GDPR: Good News for Financial Services

Bruce Penson

Pro Drive IT

Spoiler alert! This is not another one of those articles about GDPR designed to put CEOs, Compliance Officers and CISCOs into a state of panic about how to get their business compliant by May 2018. No, instead this post is actually about why GDPR could be a good thing for the financial services industry, and why it might be a great opportunity for your company.
While GDPR compliance does mean implementing new processes and measures to protect the personal data businesses handle and store, and non-compliance could mean substantial fines if data is compromised; overall we think it is also good news for financial services businesses.
Why GDPR is a good thing
First and foremost is trust. Something that financial services companies need, and something that in some cases is missing from the customer relationship. GDPR is all about protecting personal data – including your customers’ data, your employees’ data, and any other data on individuals your business touches.
GDPR compliance incentivises companies to review and improve their data privacy strategies, making them more robust and secure, and prioritising the individual’s privacy over the business’ needs. By complying with the new legislation your business can transform its approach to data privacy and earn the trust of consumers.
This is beneficial for the industry as a whole, ensuring that in the event of a breach, data that might identify an individual is protected, and good for individual businesses that stand to lose customers and revenue if data is compromised.
However, it also provides an opportunity to be more transparent and build trust: reassuring consumers that their sensitive financial data is safe, and thereby attracting and retaining customers.
Get more value out of your data
GDPR also provides an opportunity for a full-scale audit of the data a business processes. While this may be onerous a key benefit is that it improves the quality of your data, forcing businesses to clean up their datasets and this makes the data much more valuable.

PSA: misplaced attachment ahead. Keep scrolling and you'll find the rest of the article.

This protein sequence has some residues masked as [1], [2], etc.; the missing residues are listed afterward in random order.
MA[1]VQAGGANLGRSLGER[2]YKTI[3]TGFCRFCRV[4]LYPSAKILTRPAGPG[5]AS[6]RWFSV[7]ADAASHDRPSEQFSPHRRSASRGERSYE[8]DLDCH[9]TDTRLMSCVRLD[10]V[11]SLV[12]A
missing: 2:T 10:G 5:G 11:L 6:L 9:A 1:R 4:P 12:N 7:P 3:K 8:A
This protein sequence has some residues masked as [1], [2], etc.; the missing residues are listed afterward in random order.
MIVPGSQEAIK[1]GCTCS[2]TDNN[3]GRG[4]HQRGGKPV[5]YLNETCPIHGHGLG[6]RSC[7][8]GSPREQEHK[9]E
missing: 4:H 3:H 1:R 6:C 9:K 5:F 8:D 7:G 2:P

As a result it becomes easier to target customers more accurately, deliver a better customer experience and be more efficient in the way data is used. With greater transparency and by building trust with the customers whose data your business stores, customers are more likely to share useful data helping your business to target them with more personalised content.
GDPR could help with digital transformation
Finally, GDPR compliance requires businesses to think about their digital strategies and harness digital solutions to protect systems and data. The financial services industry was not an early adopter of digital technology – legacy systems and caution has slowed down digital transformation – but consumer demand and challengers like the FinTech start-ups have created a digital economy that traditional FS businesses need to be part of.
GDPR should be viewed not as a burden but as an enabler that will help with digital transformation strategies, tackling an important key area of digitalisation – security and data protection.
Of course, new legislation can be disruptive, consuming resources and diverting attention from other areas of the business. But GDPR needs to be addressed, the cost of non-compliance is too great for most businesses, and there are a lot of positives that can be obtained by putting the right measures in place.

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